From what I’ve read, the value of the emitter bypass capacitor should be ten times higher than that required for its reactance to match the emitter resistor at the lowest frequency the amp is designed to pass. For example, the amp has a 220 ohm emitter resistor, and is designed to pass 32 Hz. The reactance of a 22 uF capacitor is approximately 220 ohms at 32 Hz, so a 220 uF capacitor, ten times higher, should be used. If instead the 22 uF capacitor was used, then it would have 220 ohms reactance at 32 Hz, and that in parallel with the 220 ohm emitter resistor would cause the signal to be rolled off (amplified less) at low frequencies. This capacitor should be large for good low frequency response. But in some cases, the designer may want low frequencies attenuated, so the capacitor can be a smaller value.
He then goes on to explain where he believe is is necessary to match the output of an amplifier to the load of the following stage.
Background In the early days of electronics, when single transistors were used to amplify a signal, typically audio, the stages of amplification were coupled with matching transformers, so that the higher impedance of the output would get matched to the lower impedance of the following stage. But matching transformers were expensive, were optimized for a limited part of the audio frequencies, and prone to picking up hum and other magnetic interference, so they were replaced with R-C coupling, or resistance-capacitance coupling. The electrolytic capacitors could be made large enough to easily couple the lowest audio frequencies to the next stage. The next stage could have its input impedance increased by adding the emitter resistor, with some sacrifice in stage gain. But germanium and then silicon transistors were cheaper, and it was cost effective to add another transistor than try to match the stages with transformers.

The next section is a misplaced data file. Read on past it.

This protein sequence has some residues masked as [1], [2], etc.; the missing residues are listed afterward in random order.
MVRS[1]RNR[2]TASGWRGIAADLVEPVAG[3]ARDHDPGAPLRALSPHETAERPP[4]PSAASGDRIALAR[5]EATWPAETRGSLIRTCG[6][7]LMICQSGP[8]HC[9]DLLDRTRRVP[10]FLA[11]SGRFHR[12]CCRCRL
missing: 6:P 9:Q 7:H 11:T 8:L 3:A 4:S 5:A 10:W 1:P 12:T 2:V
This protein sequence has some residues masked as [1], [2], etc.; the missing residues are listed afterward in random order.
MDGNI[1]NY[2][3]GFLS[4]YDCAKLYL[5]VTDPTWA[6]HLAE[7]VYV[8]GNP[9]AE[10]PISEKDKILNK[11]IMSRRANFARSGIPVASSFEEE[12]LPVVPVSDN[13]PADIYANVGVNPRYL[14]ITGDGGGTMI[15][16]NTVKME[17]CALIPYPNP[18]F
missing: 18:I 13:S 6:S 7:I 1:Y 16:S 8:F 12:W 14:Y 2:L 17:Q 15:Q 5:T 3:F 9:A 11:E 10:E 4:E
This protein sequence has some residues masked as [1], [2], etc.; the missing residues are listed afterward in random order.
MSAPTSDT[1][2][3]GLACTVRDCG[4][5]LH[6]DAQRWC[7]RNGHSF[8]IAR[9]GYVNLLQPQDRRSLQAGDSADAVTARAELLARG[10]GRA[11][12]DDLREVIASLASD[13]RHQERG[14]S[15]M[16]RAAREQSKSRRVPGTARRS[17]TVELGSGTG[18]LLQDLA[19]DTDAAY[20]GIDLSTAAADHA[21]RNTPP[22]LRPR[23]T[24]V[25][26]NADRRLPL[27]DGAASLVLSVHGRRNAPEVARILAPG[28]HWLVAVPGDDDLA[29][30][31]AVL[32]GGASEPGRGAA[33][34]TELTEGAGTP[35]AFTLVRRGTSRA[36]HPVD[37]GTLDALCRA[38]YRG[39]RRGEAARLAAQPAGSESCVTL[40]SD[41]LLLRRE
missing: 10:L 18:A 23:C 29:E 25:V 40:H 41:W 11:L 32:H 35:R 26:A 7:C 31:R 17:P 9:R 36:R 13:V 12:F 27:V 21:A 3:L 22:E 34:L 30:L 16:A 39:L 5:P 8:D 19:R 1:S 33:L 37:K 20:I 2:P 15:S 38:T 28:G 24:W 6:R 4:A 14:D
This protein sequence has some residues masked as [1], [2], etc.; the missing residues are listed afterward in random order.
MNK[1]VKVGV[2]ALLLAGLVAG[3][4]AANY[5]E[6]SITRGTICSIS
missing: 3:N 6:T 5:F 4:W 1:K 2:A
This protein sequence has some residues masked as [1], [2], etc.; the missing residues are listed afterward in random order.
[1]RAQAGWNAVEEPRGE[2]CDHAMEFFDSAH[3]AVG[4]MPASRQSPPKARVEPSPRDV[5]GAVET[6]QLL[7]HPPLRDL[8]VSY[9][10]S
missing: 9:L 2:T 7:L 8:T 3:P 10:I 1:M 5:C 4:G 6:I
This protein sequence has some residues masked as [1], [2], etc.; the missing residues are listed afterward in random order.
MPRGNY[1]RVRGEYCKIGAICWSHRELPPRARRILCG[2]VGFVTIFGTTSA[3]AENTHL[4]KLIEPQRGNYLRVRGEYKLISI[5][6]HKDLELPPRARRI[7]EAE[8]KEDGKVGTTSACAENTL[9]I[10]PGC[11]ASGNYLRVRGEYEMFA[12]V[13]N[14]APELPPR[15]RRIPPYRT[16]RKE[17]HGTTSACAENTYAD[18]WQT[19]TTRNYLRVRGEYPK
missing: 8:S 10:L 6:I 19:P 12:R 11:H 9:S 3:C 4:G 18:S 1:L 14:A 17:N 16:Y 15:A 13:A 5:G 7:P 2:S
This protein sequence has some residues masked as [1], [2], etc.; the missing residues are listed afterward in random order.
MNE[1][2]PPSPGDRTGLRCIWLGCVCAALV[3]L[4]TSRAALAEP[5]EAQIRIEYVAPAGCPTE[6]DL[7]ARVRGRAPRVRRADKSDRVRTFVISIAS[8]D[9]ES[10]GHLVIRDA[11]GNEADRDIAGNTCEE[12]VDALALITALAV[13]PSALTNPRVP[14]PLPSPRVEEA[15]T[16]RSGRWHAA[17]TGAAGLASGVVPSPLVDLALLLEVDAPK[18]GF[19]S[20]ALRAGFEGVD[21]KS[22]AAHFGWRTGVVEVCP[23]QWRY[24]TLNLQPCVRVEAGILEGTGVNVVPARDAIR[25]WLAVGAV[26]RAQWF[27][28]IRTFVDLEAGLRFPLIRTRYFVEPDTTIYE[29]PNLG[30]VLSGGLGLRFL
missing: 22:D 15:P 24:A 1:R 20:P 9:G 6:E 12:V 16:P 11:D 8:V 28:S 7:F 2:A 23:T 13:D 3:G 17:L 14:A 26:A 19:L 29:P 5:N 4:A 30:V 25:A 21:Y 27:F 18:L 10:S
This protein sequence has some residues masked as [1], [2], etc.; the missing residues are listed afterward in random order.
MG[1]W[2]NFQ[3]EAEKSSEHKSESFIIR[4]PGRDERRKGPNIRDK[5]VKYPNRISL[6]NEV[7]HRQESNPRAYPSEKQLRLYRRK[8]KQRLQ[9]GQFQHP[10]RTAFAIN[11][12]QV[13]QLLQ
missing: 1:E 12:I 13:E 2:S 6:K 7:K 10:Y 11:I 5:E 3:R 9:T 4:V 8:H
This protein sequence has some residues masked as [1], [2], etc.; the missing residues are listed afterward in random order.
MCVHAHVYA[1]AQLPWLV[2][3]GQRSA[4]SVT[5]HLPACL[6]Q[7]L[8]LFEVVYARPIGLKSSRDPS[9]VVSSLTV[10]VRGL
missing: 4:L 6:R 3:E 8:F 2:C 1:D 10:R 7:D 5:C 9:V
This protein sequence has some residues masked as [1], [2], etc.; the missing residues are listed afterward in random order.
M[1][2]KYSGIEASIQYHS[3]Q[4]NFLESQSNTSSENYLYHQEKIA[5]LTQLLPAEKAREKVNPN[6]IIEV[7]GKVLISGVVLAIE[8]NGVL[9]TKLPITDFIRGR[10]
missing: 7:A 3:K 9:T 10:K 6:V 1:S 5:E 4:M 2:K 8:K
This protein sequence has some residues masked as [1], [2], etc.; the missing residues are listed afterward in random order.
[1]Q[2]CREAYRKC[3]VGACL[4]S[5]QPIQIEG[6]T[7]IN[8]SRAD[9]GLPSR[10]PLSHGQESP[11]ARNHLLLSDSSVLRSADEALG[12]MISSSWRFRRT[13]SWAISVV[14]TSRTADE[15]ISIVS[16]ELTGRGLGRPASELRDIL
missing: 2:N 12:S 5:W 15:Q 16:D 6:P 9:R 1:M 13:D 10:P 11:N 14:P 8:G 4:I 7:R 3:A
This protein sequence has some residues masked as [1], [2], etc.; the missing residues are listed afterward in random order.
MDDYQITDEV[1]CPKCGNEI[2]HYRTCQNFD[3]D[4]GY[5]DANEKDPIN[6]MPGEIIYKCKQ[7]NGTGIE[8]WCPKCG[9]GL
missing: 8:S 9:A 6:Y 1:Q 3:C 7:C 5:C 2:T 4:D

Then the opamp IC came along, with the 741 becoming the post popular. Dozens of transistors could be included to make a high gain audio amplifier in a single package. Later, higher performance opamps came on the market, with 2 or 4 opamps in a single package, such as the 1458 and LM324. For the last few decades the audio designer has used opamps in place of transistors for most of the gain in the audio equipment. But I digress.
Back to his eBook. In any case, he dwells on this subject of matching the stages for maximum transfer of signal. This is a good idea when dealing with RF, especially VHF and above because of the need for power output. But for audio it is a non-issue. Nowadays it is most common to find the output of a stage is much lower impedance than the following input. This keeps the wide bandwidth of the signal, and has other benefits such as with noise. In fact, audio designers have to be concerned about having too wide a bandwidth which can cause instability if an amplifier is loaded with a capacitive load.
Referring to his figures 56 through 61b. He calls this a “Bridge”; I’ve never heard it called that before; I’ve heard the term voltage divider used. He shows the base bias resistors Ra and Rb. He states that in order to keep them from loading down the previous stage, “.. they have to be as high as possible.” And he uses 1M and 470k in his examples. In the textbooks, they teach us that these resistors are chosen to dominate the impedance looking into the stage’s input, since the emitter degeneration resistor causes the base to have a higher impedance. The values chosen are typically 100k and 10k for Ra and Rb respectively. Why so much lower than what he says is necessary? Because these resistors have to keep the bias voltage steady at temperature extremes, especially at high temps where the transistor’s gain and leakage can become excessive. Using the high values he says to use can become a problem at higher temperatures. If you want to test it, put your amplifier in your car on a warm sunny day and see how well it works when the sun gets the amplifier hot to the touch.